May 23, 2014
Justin O’Halloran has likely done more cleaning this past week than he has in his entire life. But when your job is ‘Guardian of the Memorial Cup,’ you have to make sure the historic, 95-year-old trophy is looking its best.
With London hosting the 2014 MasterCard Memorial Cup, which wraps up this Sunday with the championship game at Budweiser Gardens, O’Halloran seized an opportunity to get involved.
Part of his fourth-year Kinesiology program included a field placement. In December, CSTT Sport Management, the company responsible for organizing the Memorial Cup, posted an internship opportunity on its website.
“The job was described as developing a community tour; the CHL had expressed interest in bringing the Memorial Cup to locations throughout London and the surrounding community,” said O’Halloran, who graduates this year with a BA in Kinesiology (Honours Specialization in Sport Management).
“Throughout the semester, I was working with various parties throughout the city in regards to this community tour. And due to the amount of time I would be spending with The Cup during the community tour, the CHL decided I would be the dedicated guardian of the Memorial Cup. This role really snowballed quickly.”
The past week has been a whirlwind of activities for O’Halloran, who has been working non-stop showcasing the Memorial Cup across the city.
“This week has been an amazing experience – such a joy to bring the Memorial Cup around the city,” he said. “I have had a lot of fun and met a lot of amazing people. I have been able to check out a couple of the games from the back of house at the Budweiser Gardens, but I am often exhausted after a long day of running around the city.”
The Memorial Cup was proposed by Capt. James T. Sutherland during the First World War as a memorial to remember the OHA’s players who died during the war. When the trophy was created, it was dedicated in honour of the soldiers who died fighting for Canada in the war. During the 2010 tournament, the trophy was rededicated to honour all soldiers who died fighting for Canada in any conflict.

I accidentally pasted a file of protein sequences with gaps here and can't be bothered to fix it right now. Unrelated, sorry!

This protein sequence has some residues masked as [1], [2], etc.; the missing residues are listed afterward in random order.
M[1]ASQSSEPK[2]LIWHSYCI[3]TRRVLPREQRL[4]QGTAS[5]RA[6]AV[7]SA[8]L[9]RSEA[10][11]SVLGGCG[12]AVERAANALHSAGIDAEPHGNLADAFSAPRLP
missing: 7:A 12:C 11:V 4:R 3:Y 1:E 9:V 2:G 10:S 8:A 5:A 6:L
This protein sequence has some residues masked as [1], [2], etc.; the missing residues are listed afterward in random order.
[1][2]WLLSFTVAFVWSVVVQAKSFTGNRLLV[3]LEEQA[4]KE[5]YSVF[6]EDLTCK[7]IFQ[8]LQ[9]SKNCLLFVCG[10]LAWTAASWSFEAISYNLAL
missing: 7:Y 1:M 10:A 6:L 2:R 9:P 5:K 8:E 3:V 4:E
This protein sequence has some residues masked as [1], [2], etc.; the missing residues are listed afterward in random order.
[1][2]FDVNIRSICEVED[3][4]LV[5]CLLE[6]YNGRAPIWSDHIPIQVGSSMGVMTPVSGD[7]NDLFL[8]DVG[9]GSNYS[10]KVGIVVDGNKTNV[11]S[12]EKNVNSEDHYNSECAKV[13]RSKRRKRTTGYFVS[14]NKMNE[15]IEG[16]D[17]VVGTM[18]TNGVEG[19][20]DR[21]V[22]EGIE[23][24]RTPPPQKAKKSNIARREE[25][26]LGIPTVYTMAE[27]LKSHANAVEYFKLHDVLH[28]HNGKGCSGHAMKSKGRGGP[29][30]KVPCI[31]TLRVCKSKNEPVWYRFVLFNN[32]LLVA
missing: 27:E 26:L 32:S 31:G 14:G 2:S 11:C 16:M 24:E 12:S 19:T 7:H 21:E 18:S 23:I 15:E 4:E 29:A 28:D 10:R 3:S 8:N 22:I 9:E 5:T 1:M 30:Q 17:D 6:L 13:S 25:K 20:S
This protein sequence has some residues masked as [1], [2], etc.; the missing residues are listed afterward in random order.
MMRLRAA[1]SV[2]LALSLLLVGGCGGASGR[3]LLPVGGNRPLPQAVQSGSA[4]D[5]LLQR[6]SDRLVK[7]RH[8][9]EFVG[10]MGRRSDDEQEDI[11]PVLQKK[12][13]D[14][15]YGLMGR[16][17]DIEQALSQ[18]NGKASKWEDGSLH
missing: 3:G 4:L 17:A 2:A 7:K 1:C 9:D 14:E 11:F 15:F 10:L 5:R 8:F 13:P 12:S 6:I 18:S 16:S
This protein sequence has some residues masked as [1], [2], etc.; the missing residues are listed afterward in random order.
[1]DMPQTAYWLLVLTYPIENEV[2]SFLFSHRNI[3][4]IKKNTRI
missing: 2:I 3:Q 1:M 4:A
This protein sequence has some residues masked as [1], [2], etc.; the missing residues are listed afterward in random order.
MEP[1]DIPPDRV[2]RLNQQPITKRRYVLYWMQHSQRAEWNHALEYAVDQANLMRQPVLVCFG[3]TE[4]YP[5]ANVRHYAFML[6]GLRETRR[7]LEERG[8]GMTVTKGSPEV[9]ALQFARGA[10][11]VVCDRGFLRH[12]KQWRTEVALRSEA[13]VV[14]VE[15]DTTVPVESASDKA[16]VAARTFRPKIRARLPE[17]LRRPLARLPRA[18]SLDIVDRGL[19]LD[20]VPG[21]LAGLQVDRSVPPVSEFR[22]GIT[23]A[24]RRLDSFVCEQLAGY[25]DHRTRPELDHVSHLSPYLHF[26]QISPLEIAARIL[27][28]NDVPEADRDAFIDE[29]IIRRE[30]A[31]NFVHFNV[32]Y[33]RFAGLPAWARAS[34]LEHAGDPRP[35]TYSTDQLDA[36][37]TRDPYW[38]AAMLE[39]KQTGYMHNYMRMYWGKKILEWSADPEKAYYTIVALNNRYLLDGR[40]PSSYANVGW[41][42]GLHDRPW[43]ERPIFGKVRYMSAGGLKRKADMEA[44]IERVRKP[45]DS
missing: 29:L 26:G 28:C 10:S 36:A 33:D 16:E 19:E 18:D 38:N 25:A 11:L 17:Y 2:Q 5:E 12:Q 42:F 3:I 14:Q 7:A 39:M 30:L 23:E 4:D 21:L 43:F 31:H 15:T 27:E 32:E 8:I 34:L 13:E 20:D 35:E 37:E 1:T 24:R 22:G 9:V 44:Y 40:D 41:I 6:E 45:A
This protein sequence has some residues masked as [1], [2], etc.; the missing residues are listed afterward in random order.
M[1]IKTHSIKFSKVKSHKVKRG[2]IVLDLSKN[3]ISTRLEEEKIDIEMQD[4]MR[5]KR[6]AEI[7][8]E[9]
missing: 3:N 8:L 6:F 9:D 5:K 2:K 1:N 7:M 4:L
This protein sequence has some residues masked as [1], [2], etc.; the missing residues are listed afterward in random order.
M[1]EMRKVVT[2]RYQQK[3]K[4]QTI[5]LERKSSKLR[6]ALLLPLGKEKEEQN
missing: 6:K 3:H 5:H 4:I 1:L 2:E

“I take great pride in being able to share the Memorial Cup with the citizens of London, while also being able to inform people about its significance,” he said. “You would be surprised how few people know about why the Memorial Cup exists, and its relation to the Canadian military.”
The role of ‘guardian’ also has its nuances, O’Halloran added. The Canadian Hockey Hall of Fame is particular about how The Cup is handled. In fact, he is not allowed to personally polish the cup, but “I do like to give it a good cleaning with a dry cloth.”
O’Halloran called his Memorial Cup experience an “absolute honour.”
“If I could give any advice to current Western students, or recent graduates, it would be to get out there and volunteer your time,” he said. “These events do not come along very often, but when they do, it is very important to get out there and make your name known. I have networked extensively throughout the duration of my time with the Memorial Cup, and I am certain these connections will lead to bigger and better things.”
But for now, it’s back to cleaning the Memorial Cup for Sunday night’s presentation.